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'It's upsetting': Finger-pointing, obfuscation as Vancouver Coastal Health fights hospital outbreak disclosure


A year-long tug-of-war that included two freedom of information requests and a review from B.C.’s privacy watchdog has resulted in Vancouver Coastal Health producing some of the COVID-19 outbreak reports it repeatedly insisted did not exist.

Dozens of emails and recent conversations with bureaucrats involved resulted in finger-pointing suggesting internal confusion, obfuscation and a “need to know” attitude that has even health authority personnel confused and contradicting each other as to who’s responsible for what information gathered during a pandemic – if it’s even documented at all.

Staff at Vancouver Coastal Health’s privacy office claim that after repeated and extensive internal discussions and searches that didn’t result in any hospital outbreak documents, they were surprised that subsequent searches and prompting from CTV News produced material titled “COVID-19 Outbreak Reports” at Health Emergency Management BC, a government health agency that typically handles coordination for medical services during disasters

“Is the health authority just phoning it in?” asked Freedom of Information and Privacy Association Executive Director, Jason Woywada. “They don't want to create the record so they're calling it in to HEMBC so they create the record and you're left making a request and being handed back and forth between the two because both are able to say they don't control the information.”

CTV News made multiple attempts to speak with a senior VCH medical health officer about how hospital outbreaks are handled and who holds the information, but the health authority stopped replying to emails and didn’t send a written statement either.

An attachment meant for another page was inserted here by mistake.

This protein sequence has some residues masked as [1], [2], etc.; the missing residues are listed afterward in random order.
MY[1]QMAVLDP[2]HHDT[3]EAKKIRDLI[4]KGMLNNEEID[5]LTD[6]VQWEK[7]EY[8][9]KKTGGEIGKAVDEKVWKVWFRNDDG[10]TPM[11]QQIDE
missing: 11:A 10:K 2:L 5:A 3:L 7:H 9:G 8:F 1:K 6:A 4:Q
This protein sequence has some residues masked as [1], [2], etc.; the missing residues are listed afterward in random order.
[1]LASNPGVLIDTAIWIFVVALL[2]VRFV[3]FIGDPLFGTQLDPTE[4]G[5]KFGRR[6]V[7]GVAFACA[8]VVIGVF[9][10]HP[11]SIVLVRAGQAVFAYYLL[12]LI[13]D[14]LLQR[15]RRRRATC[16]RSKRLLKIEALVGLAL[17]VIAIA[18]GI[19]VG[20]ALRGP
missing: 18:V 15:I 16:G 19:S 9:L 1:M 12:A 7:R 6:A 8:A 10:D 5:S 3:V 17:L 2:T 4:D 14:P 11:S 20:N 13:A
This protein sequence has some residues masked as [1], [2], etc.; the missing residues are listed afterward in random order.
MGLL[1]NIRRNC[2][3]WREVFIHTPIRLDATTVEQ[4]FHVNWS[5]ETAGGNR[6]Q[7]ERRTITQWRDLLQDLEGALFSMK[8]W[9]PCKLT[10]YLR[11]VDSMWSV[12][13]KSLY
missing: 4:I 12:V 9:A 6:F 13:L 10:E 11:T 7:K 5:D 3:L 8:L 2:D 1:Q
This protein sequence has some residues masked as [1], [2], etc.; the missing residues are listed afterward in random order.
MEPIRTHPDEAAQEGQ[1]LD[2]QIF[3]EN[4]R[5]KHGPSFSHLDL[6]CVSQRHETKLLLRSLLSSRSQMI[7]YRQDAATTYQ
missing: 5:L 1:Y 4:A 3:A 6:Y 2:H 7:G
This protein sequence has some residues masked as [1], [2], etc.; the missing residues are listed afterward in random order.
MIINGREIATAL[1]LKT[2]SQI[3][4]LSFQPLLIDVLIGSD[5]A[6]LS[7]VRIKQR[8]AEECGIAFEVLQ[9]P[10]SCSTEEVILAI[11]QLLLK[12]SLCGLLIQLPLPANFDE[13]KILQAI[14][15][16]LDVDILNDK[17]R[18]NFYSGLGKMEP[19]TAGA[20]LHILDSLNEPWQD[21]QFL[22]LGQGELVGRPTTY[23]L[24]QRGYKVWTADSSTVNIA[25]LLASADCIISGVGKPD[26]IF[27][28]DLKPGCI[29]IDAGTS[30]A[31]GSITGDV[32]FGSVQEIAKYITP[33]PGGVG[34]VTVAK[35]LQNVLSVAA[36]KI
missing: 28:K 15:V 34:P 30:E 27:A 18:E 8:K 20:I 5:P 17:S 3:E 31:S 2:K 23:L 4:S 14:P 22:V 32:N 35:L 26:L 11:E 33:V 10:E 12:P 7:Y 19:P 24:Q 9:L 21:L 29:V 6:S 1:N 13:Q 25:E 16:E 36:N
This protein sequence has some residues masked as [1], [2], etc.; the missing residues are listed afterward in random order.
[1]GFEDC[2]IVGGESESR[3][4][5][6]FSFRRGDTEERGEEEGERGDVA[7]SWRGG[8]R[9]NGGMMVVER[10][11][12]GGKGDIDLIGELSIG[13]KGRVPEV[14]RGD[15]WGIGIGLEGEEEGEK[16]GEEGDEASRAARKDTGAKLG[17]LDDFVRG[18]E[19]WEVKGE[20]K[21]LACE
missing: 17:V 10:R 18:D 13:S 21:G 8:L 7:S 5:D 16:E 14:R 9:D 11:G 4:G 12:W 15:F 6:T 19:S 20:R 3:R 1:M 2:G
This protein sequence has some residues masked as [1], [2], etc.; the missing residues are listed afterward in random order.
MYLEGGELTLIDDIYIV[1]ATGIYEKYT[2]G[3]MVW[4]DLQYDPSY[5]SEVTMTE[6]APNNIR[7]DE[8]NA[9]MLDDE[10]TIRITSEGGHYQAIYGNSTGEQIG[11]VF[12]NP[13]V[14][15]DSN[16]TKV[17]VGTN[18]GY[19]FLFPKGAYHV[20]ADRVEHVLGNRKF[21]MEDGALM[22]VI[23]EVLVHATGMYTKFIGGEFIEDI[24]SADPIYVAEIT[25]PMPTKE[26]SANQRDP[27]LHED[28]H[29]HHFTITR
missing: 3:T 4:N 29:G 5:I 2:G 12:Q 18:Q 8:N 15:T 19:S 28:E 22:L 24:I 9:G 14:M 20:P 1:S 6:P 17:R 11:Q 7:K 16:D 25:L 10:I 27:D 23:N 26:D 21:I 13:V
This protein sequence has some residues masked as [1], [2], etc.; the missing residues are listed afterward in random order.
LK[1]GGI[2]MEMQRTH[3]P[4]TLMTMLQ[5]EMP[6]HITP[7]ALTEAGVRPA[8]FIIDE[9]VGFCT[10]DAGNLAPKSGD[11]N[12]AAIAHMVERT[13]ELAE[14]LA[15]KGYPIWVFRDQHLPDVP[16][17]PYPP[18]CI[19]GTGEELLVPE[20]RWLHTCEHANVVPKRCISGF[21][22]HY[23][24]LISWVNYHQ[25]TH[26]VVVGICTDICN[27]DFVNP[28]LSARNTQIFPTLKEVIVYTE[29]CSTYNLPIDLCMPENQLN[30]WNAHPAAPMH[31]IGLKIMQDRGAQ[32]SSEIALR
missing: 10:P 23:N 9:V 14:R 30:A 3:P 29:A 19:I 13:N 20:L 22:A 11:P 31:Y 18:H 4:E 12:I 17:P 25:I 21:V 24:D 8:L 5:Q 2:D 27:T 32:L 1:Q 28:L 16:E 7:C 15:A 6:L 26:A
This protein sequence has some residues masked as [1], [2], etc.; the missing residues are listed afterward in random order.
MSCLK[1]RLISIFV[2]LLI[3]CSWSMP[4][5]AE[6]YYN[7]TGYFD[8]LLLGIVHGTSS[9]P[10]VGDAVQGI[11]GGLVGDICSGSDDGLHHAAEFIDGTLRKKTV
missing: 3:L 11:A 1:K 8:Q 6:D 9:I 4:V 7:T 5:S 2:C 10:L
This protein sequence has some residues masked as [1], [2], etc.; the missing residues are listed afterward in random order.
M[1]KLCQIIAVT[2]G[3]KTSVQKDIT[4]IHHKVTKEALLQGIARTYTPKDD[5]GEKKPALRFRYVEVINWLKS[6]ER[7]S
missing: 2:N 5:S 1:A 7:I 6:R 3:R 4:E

Hundreds of British Columbians have died and many more have fallen ill from COVID-19 infections likely acquired from hospitals, and though they’re no longer announced, outbreaks and transmission continue in the province’s acute care facilities where staff absentee rates remain high.


On May 28, 2021, CTV News asked Vancouver Coastal Health for outbreak reports in their acute care facilities to analyze the strategies public health was using to try and curb hospital-acquired infections and get insight into whether recurring mistakes or new issues were driving infections.

The health authority’s communications department ignored the initial request and a follow-up, prompting a request under the Freedom of Information and Privacy Act to produce the documents. A privacy staffer responded in mid-July that “we have not been able to find any records that are responsive to your request.”

In response to an identical request, Fraser Health’s FOI office took several months to respond, but ultimately provided some heavily-redacted outbreak reports for hospitals in October. 

VCH continued to insist they had no “after action” reports of their own. The Office of the Information and Privacy commissioner looked into the matter and after extensive interviews determined there were no report. However, the OIPC suggested that there may be documents not titled “reports.”

When CTV News filed a fresh FOI request for all documentation and record-keeping including spreadsheets, standardized forms, memos, minutes and notes for Vancouver Coastal Health and Providence Health Care authorities, the privacy office responded that there were now too many records to search and we would need to be more specific.